The Farmer Family of Maryland &
Seaton of Virginia

including descent from
James Murry, Ralph Hughes,
James Dishman and Richard Sanford
of Virginia

The Farmers of Maryland & Seatons of Virginia

Sarah Jane Farmer Ellis was born February 10, 1805 in Hampshire County, Virginia to John Farmer and Frances "Frankey" Seaton Farmer who were married in Hampshire County January 26, 1804.  John Farmer appears to be a descendant of the Baltimore & Harford County, Maryland  FARMER family, but his precise lineage has not been determined.

The leading hypothesis is that his father Gregory Farmer (husband of Jane) was the son of Peter Farmer and Mary Wood. Peter Farmer died in 1745, when his son Gregory was only two years old and Mary Wood Farmer remarried to William Hawkins. They relocated to northwestern Virginia, in the area where John Farmer later married Frances Seaton. Other Farmer males who had sons named Gregory seem to have stayed in the Baltimore area, making this "guess" seem viable.

Frankey Seaton  was the daughter of John Seaton (b. January 12, 1745 in St. Paul's Parish, Stafford County Virginia to James Seaton and Frances Dishman and died 1787 in Fauquier County, Virginia) and Alice "Ally" Murry (b. October 13, 1744 in Virginia to James Murry & Lydia Hughes and d. before November 11, 1830 in Hampshire County, Virginia).  John Seaton and Ally Murry were married December 21, 1768 in Fauquier County. 

A Gutsy Lady
Sarah Jane Farmer Ellis (Febrary 10, 1805 - April 8. 1873)

Sarah Jane Farmer married David Ellis of Hampshire County, Virginia. He was from a Welsh Quaker family, originally from Wales, that settled in the Pennsylvania colony in an area near Philadelphia known as the "Welsh Tract."  David had been married before; his first wife Nancy Hedrick died after bringing a total of six children into the world. Perhaps David needed help with the children. At any rate, he married Sarah on October 2, 1828. She was 23; he was 46.

Together, Sarah and David produced nine known children to the family grouping: Susan Frances Ellis; Samuel George Ellis; Alice Catherine Ellis; Ellis Ebenezer Ellis; Townsend Thomas Ellis; Hiram Lee Ellis; Sarah Caroline Ellis; and Henry Clay Ellis.  The older children were born in Hampshire County, but some of the younger children -- including my 3rd great-grandmother  Sarah Caroline -- were born in Allegany County, Maryland. The family moved from the Maryland mountains to Iowa in the later 1840's. It's clear that David had little hesitation about uprooting his family -- first a short move from Virginia over the border to a neighboring county in Maryland, later a long move to Iowa -- for what might offer better opportunities for himself and his children.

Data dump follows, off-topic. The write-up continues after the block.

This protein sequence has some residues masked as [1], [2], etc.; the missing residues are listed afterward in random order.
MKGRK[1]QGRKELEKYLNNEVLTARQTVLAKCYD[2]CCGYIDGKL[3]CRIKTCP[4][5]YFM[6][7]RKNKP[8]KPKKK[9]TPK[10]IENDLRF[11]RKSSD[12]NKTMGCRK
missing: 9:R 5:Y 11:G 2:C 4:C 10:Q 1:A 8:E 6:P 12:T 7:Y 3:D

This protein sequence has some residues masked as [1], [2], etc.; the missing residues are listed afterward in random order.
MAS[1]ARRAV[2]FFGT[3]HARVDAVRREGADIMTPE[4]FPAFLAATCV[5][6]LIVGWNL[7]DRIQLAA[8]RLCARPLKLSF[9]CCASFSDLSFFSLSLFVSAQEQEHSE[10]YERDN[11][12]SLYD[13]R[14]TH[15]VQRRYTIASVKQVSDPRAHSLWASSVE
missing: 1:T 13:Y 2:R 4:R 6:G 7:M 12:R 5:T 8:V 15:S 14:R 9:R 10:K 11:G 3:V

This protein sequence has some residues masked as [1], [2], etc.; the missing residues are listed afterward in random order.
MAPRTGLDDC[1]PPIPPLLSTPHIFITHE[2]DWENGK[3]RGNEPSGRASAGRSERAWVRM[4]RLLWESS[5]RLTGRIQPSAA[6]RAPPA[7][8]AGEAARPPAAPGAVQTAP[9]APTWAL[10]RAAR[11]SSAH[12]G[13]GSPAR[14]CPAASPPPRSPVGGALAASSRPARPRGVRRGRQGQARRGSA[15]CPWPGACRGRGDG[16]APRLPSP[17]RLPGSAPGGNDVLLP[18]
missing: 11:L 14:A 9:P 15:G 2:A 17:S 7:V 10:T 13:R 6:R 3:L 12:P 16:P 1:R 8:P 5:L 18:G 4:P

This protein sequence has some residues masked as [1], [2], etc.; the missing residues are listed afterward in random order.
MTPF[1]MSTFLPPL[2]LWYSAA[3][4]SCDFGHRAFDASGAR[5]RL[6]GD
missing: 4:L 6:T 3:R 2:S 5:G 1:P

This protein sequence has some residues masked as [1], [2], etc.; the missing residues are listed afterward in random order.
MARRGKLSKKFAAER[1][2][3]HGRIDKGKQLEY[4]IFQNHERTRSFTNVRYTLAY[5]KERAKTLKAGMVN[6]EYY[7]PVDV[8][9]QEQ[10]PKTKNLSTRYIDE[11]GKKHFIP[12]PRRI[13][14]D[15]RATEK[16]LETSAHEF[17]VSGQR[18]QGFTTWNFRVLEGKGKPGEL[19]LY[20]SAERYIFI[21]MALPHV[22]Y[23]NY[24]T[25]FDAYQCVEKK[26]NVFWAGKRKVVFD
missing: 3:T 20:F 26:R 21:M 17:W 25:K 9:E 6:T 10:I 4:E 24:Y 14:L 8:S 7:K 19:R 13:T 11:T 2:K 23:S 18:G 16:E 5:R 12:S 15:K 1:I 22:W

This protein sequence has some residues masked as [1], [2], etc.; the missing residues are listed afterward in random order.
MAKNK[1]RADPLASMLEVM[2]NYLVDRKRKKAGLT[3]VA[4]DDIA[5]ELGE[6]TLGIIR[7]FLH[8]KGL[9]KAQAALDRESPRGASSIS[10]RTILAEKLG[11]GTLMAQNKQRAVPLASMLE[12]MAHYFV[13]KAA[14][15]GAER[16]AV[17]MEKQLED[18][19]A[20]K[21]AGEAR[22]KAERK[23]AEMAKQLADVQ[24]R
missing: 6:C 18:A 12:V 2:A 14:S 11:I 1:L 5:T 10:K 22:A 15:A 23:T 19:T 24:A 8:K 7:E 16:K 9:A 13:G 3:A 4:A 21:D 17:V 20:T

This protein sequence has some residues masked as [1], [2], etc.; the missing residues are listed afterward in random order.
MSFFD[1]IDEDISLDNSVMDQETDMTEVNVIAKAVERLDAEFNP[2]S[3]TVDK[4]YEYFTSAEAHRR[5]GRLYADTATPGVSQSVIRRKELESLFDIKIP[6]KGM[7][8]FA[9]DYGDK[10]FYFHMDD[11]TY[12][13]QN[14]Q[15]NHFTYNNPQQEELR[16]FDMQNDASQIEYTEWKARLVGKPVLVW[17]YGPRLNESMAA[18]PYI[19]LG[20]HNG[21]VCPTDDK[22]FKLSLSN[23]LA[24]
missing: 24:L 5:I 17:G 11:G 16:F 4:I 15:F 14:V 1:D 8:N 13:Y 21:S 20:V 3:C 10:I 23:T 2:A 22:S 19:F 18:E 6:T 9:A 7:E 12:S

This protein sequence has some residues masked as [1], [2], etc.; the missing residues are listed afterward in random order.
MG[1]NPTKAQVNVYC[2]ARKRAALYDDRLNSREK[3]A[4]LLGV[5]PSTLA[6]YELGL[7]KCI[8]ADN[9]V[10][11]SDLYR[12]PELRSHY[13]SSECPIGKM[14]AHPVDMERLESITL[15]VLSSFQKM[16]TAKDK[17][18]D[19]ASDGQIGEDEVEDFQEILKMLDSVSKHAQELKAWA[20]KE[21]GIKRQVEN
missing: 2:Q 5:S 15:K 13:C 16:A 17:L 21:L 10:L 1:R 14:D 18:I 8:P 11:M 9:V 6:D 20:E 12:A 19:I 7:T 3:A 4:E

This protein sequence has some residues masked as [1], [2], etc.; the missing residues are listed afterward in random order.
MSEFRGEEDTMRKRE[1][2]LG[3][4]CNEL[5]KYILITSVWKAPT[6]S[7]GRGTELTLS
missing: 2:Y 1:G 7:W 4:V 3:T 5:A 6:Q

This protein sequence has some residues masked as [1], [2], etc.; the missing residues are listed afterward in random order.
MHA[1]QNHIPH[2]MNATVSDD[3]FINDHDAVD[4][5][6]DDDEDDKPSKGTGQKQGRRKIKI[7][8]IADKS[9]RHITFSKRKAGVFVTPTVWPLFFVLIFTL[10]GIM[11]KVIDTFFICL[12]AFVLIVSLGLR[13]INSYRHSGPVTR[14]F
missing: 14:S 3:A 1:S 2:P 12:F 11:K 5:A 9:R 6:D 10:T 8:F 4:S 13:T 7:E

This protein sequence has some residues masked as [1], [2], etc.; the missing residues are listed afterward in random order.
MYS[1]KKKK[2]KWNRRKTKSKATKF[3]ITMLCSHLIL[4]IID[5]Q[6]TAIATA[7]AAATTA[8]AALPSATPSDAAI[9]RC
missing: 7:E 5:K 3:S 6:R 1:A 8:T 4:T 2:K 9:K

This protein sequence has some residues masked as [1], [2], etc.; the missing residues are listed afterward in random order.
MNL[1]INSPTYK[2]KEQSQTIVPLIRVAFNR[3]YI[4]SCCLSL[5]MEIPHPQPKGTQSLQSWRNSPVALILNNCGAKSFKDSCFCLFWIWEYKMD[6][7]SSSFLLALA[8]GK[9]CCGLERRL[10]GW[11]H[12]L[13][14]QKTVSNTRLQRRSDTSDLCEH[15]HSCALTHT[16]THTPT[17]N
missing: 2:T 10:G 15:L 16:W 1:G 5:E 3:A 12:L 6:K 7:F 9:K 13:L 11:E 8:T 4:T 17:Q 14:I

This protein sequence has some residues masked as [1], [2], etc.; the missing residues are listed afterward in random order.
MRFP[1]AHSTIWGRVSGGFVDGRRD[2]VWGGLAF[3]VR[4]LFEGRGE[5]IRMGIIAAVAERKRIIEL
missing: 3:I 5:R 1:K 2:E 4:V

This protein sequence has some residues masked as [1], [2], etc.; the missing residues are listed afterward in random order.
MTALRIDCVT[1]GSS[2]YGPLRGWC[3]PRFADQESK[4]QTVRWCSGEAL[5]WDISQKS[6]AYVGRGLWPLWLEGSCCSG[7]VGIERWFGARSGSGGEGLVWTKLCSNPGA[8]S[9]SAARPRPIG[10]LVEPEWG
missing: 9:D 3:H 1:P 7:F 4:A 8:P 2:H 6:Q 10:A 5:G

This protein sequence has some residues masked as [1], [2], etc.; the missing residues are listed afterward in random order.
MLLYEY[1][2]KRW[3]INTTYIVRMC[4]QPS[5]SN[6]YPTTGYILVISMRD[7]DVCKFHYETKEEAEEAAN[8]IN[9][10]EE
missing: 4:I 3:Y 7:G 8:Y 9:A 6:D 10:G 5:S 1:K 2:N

How Sarah felt about having to leave behind family and friends is unclear, but she apparently had a bit of spunk and a taste for adventure. She is a woman who fascinates me because of her story.

After David's death at age 70 in Mahaska County, Iowa, Sarah Jane Farmer Ellis was named guardian of the minor children, but was also left a widow at age 47. Within a couple of years, this widow decided to hitch up the oxen to her wagon, gather up her unmarried and married children, their spouses and children, and join a wagon train traveling along the Oregon Trail to Oregon and Washington. The wagon train leader was an Iowa neighbor, John Knox Kennedy, and thus the wagon train is referred to as the Kennedy Wagon Train. A recent book has been published on the journey and it can be ordered at Unlike most wagon trains, the Kennedy train achieved a certain notariety because it took justice into its own hands and executed men who were alleged to have committed a murder (that occurred before the Kennedy wagon train arrived at the gravesite). After a posse from the Kennedy group rode ahead and caught up to the men, the wagon train's leader convened a court, there was a summary trial, and the men were executed. At the time, the process for dealing with such crimes along the Oregon Trail would ordinarily have been to take the alleged criminals into custody and transport them to the nearest cavalry outpost.